cyber daily logo

Breaking news and updates daily. Subscribe to our Newsletter

Breaking news and updates daily. Subscribe to our Newsletter X facebook linkedin Instagram Instagram

Backdoor in popular Linux tool spotted by Microsoft engineer

The xz compression tool appears to have been tampered with “over several weeks” to create a malicious new feature.

user icon David Hollingworth
Tue, 02 Apr 2024
Backdoor in popular Linux tool spotted by Microsoft engineer
expand image

A curious Microsoft software engineer may have just saved a lot of people a lot of trouble after spotting a backdoor in the xz compression tool and liblzma5 library.

Andres Freund shared his findings in a post on open source security site Openwall, saying he’d spotted what appeared to be malicious code after noticing slow performance and several strange errors in recent Debian installations.

“After observing a few odd symptoms around liblzma (part of the xz package) on Debian sid installations over the last weeks (logins with ssh taking a lot of CPU, valgrind errors) I figured out the answer,” Freund said.


“The upstream xz repository and the xz tarballs have been backdoored.”

The changes to the code appear to have been made “over several weeks”, according to Freund, and were made by an individual who had been working on the project for some time, even going so far as to comment on the changes.

“Given the activity over several weeks, the committer is either directly involved or there was some quite severe compromise of their system,” Freund said. “Unfortunately, the latter looks like the less likely explanation, given they communicated on various lists about the ‘fixes’ mentioned above.”

The backdoor code is only present in a couple of versions of the tool and has only been added to pre-release versions of Linux distributions. Even then, the backdoor only appears to run on certain systems.

Freund shared his findings on 29 March, and the developers of several high-profile Linux distributions have already commented on the issue.

“Security researcher Andres Freund reported to Debian that the xz/liblzma library had been backdoored,” Marcus Meissner, an engineer at SUSE, wrote in a blog post.

“This backdoor was introduced in the upstream GitHub xz project with release 5.6.0 in February 2024.

“Our rolling release distribution openSUSE Tumbleweed and openSUSE MicroOS included this version between March 7th and March 28th.

“SUSE Linux Enterprise and Leap are built in isolation from openSUSE. Code, functionality and characteristics of Tumbleweed are not automatically introduced in SUSE Linux Enterprise and/or Leap. It has been established that the malicious file introduced into Tumbleweed is not present in SUSE Linux Enterprise and/or Leap.”

According to Meissner, the backdoor allows “malicious actors to access systems where SSH is exposed to the internet”.

On 29 March, a spokesperson for Red Hat warned customers to “stop usage of any fedora rawhide instances for work or personal activity”.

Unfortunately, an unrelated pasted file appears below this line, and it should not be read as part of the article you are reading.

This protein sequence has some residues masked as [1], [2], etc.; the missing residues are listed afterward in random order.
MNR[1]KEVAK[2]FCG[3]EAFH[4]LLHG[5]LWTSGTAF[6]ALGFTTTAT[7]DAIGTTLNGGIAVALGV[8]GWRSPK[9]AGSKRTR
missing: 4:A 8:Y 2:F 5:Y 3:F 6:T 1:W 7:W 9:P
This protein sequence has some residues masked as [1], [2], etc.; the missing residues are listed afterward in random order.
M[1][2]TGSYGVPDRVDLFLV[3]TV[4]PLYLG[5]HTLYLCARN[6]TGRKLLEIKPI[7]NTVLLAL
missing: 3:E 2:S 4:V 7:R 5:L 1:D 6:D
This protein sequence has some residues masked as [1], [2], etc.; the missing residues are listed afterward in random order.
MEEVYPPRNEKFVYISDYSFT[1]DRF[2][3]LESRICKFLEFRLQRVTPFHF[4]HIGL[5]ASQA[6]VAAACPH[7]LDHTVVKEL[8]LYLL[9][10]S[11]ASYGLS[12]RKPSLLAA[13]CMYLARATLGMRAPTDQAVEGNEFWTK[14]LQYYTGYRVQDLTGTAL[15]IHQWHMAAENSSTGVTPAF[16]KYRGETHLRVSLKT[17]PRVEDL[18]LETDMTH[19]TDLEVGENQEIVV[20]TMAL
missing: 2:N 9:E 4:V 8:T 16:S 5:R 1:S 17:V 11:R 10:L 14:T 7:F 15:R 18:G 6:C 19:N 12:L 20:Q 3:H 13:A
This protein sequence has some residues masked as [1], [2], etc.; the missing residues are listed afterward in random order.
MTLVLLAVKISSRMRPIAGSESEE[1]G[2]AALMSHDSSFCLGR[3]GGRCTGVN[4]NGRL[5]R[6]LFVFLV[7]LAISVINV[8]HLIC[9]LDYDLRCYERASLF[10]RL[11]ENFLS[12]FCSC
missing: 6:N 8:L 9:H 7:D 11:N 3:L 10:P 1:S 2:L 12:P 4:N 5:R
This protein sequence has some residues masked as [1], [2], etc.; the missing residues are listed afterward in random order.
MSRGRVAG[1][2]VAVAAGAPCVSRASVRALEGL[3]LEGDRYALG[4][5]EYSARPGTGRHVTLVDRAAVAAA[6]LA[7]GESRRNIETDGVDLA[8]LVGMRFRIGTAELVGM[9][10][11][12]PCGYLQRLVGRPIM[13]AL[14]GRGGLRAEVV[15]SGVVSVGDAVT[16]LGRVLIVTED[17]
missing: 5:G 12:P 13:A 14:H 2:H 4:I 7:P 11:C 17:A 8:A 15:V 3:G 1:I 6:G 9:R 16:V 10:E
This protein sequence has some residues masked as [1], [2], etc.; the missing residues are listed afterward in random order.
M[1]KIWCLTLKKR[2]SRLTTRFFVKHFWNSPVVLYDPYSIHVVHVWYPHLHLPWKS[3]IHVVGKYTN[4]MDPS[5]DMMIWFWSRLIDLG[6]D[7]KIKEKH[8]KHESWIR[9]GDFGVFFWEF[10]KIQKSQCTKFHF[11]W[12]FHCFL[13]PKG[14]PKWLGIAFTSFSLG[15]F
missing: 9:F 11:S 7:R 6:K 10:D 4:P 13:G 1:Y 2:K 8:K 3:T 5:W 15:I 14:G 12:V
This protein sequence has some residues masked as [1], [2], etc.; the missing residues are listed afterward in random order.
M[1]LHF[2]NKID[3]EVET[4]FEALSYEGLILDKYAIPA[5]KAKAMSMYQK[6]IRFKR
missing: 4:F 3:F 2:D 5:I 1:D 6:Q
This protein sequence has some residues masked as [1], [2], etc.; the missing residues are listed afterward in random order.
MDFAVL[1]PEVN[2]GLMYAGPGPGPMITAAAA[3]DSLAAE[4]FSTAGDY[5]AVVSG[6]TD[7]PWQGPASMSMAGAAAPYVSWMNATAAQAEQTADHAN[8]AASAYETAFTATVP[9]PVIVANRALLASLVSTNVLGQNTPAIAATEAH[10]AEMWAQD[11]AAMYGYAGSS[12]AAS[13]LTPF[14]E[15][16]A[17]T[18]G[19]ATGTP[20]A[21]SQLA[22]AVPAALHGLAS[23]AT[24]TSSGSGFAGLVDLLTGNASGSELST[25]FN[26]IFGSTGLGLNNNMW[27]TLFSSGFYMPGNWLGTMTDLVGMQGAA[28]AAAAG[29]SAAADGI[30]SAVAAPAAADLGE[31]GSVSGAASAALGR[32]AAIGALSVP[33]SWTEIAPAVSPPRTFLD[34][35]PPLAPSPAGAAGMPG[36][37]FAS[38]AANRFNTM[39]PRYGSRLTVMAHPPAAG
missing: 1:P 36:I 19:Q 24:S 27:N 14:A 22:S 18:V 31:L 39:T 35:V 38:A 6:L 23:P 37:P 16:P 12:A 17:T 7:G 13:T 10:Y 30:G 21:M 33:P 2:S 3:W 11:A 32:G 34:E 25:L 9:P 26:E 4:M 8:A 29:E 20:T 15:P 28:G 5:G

Red Hat posted further advice on 30 March.

“We have determined that Fedora Linux 40 beta does contain two affected versions of xz libraries – xz-libs-5.6.0-1.fc40.x86_64.rpm and xz-libs-5.6.0-2.fc40.x86_64.rpm. At this time, Fedora 40 Linux does not appear to be affected by the actual malware exploit, but we encourage all Fedora 40 Linux beta users to revert to 5.4.x versions,” it said.

Jake Williams, a former hacker for the US National Security Agency, shared a simple checklist to follow to mitigate exposure to the backdoor.

“Every organisation should take steps to remediate this vulnerability,” Williams said, “while recognising that it is now highly unlikely that a threat actor will ever exploit it (as doing so would facilitate attribution)”.

Here’s what Jake suggests:

  1. Repave any container deployments using Arch Linux that were performed since 24 February 2024.
  2. Inventory the number of users (usually developers) on Debian unstable branches and Fedora, as these users will always be at increased risk of bleeding edge backdoors like this.
  3. Ensure teams are aware that SAST and DAST are unlikely to catch software backdoors like this, and if necessary, re-evaluate your threat model in light of this.
  4. Review your firewall rules as they pertain to SSH. Since the backdoor was designed to operate with SSHD, it can only be exploited if a threat actor can connect to SSH instances running on your systems. When firewall rules are properly configured, even organisations with vulnerable Linux instances would be highly unlikely to be exploited.
David Hollingworth

David Hollingworth

David Hollingworth has been writing about technology for over 20 years, and has worked for a range of print and online titles in his career. He is enjoying getting to grips with cyber security, especially when it lets him talk about Lego.

cd intro podcast

Introducing Cyber Daily, the new name for Cyber Security Connect

Click here to learn all about it
cyber daily subscribe
Be the first to hear the latest developments in the cyber industry.